GOD, AS SEEN THROUGH CHILDREN'S CURIOUS EYES.
Eight-year-old Theresa, a Coptic Christian, prays to stave off Jesus' anger and to please her parents.
Omair, 16 and Muslim, prays to receive "more rewards from Allah."
Alex, a 13-year-old Catholic, is convinced that kneeling in prayer will help his grandmother recover from a heart attack.
Their reasons are as diverse as their religious backgrounds and beliefs, but children share the hope of prayer, the conviction that their thoughts and actions will make a difference to the world. For many, prayer is a ritual that shapes their days, their home lives, even time at play.
"Since time immemorial, we have always had a sense and desire for consolation and a sense of belonging," said Nicholas Van Dyck, president of Religion in American Life of Princeton, N.J., and a Presbyterian minister. "When we are hungry, we get food; when we are filled with joy or sadness, then we pray."
There are no formal surveys of children's prayer habits, said David Elkind, a Tufts University professor who has studied the origin of religion in children. But many experts on religion say children mirror adults.
Nearly 90 percent of the adult respondents to a 1993 Life magazine survey said they pray, and 95 percent of those said their prayers had been answered.
The Life poll found that 21 percent of the respondents pray three times a day or more; 9 percent said they pray several times a week; and 3 percent said they pray continually. Ten percent pray in a house of worship; 2 percent pray at mealtime; and 34 percent pray at bedside or in bed. Five percent said they pray while commuting.
Eighty-seven percent said they pray alone.
Children pray for the same reasons as adults, experts say, although adults tend to be wordier and more self-conscious.
"There's a certain naturalness when children pray," said Elizabeth Espersen, executive director of the North American Interfaith Network in Dallas. "They don't question whether they look silly, they just do it."
Over the past eight months, children shared their understanding of spirituality and religion with the Fort Worth Star-Telegram. They may not know it, but children at prayer have something to teach adults.
"Children can teach adults a sense of wonder," Van Dyck said. "They can teach adults what it is to be gratefully dependent on God for all that we need ... as well as a sense of belonging in the universe."
If they pay attention, adults can relearn from children a sense of awe for God and for the world, Espersen said.
"They are still open to mystery, and so they are open to God," she said.
That's certainly the case with Mandy DuPriest, who attends Fort Worth's First United Methodist Church and says she has a direct line with God.
"I think there are tiny little holes in the walls with little pipes, and the pipes go up to God so he can hear your prayers," Mandy said. "Sometimes he has to put his hand over one, because somebody else is praying right then and he's busy listening to them."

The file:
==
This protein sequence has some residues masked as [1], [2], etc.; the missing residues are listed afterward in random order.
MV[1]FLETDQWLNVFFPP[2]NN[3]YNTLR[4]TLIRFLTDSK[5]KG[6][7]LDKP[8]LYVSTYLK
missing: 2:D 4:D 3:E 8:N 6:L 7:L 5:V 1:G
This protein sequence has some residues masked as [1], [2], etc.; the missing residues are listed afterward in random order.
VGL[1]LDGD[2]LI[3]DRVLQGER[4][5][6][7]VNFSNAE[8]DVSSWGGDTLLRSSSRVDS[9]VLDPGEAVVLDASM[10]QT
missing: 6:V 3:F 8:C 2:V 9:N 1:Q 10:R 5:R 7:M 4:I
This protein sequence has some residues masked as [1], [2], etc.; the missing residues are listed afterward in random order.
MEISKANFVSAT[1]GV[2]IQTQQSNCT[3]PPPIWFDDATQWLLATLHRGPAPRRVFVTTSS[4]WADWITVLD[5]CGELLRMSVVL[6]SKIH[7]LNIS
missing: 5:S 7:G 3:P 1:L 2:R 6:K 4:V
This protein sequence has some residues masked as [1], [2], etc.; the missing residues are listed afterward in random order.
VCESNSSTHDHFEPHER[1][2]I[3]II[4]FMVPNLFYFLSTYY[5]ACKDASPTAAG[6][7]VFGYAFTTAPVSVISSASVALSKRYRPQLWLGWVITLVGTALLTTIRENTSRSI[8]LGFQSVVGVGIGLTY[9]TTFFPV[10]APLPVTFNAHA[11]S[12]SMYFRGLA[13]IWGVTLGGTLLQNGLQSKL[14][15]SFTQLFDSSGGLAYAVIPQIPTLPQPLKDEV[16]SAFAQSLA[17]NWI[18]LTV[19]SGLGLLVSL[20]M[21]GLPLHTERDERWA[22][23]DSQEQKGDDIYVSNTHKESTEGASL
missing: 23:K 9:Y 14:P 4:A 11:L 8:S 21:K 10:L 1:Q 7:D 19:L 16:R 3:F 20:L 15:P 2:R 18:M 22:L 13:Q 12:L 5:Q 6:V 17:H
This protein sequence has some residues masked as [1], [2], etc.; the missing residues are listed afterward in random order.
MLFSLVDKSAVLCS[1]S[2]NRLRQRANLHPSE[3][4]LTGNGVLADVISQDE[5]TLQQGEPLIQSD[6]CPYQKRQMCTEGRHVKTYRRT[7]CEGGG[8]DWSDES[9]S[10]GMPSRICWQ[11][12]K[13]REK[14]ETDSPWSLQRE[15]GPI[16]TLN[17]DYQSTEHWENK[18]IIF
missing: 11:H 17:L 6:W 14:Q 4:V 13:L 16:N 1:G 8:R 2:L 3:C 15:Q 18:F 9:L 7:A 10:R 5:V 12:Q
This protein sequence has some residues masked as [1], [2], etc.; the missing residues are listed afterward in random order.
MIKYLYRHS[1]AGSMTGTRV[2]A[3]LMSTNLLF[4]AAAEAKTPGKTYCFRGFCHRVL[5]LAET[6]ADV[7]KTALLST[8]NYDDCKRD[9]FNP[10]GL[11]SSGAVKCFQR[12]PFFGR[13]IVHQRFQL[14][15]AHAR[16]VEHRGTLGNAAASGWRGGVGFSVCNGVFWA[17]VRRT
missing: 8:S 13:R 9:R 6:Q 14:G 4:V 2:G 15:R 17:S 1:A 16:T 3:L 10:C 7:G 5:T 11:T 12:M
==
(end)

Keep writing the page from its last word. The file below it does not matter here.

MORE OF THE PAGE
Children's first and most lasting views of God are shaped by their parents and, in some cases, religious leaders such as priests, pastors, rabbis and imams. The frequency and content of their prayers, and even the way they pray, often is a mimicry of their parents.
"Most children believe God is a friend who cares about them and is usually an extension in their imagination of the most loving kind of parent they can dream up," Van Dyck said. "It's not surprising that ... parents influence kids very strongly. We do tend to pay attention to the people we know and live with. We get a sense of what is important to them and internalize it."
To help children shape their own view of God, Hazel Morris, associate professor of childhood education at Fort Worth's Southwestern Baptist Theological Seminary, recommends that parents and other adults try to be open and nonjudgmental when they discuss religion. Most of all, Morris says, parents need to listen to their children.
"I think adults think we have to have a 'right' answer for the child," Morris said, when in reality, parents are better off encouraging children to lose themselves in their own questions and wonderment. "We tend to put our words into the mouths of children instead of asking to hear their words."
The image of an all-powerful God, one who dispenses discipline and rewards, also is common, says Morris, who teaches religion to second-graders at Broadway Baptist Church in Fort Worth.
"Children want to please adults," Morris said, and to a certain extent, children view God as an ultra-powerful parent. When religiously observant children do wrong, Morris says, they may say they're "breaking God's rules."
Until children reach 10 or 11, modern psychology has found that their visions of God tend more toward the concrete, often colored by biblical pictures and paintings they have seen. Once in their teens, their images are of a more intangible God.
"Older children ... focus more on God's (spiritual) attributes," Morris said.